AUSTIN (AP) - The Texas Legislature finished its first week of the 2009 session with little doubt that a partisan fight over voter identification is looming.
If a voter ID bill passes, Texans could be required to present a photo ID before casting an election ballot. The issue is a huge deal in the Legislature, where Republicans say it's crucial to stop ballot fraud and Democrats complain it's all about erecting hurdles to keep their base voters away from the polls.
This week Senate Republicans - who have a 19-12 majority in the chamber - forced a rules change removing procedural roadblocks on the bill. Their successful effort to exempt the voter ID legislation from filibuster rules all but ensures its passage in the Senate, whose presiding officer, Republican Lt. Gov. David Dewhurst, could use a conservative victory as he eyes higher office.
But it could drop a volatile political bombshell onto the desk of new House Speaker Joe Straus, the San Antonio Republican who won office after promising that heavy-handed tactics and overt partisanship would exit the House along with the man he dethroned, Rep. Tom Craddick of Midland.
Straus spokeswoman Angela Hale repeated the new speaker's mantra - not unlike the old speaker's mantra - that he would let the members of the House decide what's important.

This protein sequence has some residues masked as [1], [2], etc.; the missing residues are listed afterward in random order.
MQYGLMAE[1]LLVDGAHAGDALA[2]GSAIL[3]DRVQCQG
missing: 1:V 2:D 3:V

The House formally closed caucus meetings to the public by exempting them from Texas opens meetings laws. The House and Senate have traditionally considered those meetings, which may include several lawmakers but are not formal committees, to be private.
The measure was adopted in a lengthy "housekeeping resolution" passed every session that sets some of the parameters for conducting House business, such as expenses, travel and use of equipment.
Rep. Charlie Geren, R-Fort Worth, compared the House action to how the Senate holds private caucuses, which sometimes include all 31 members of that chamber.
"When we have our caucus meetings, it's when we can holler at each other and y'all don't need to be there when we do," Geren told reporters. "The caucus meetings are a lot like making sausages and that's something you don't really want to watch anyway."
Sen. Kel Seliger, R-Amarillo, filed legislation Thursday to promote construction of large-scale clean coal power generation plants capable of capturing most of the carbon they produce.
The plants called for in Seliger's proposal would be the first of their kind in the country. Each project could mean potential investments of more than $2 billion per facility. And Seliger says each project could create more than 2,000 new construction jobs beginning as early as 2010.
The proposal would provide incentives for eligible "clean energy projects" in Texas. Up to $100 million in franchise tax credits would be available for the first three qualifying projects.
THEY'RE OUTTA HERE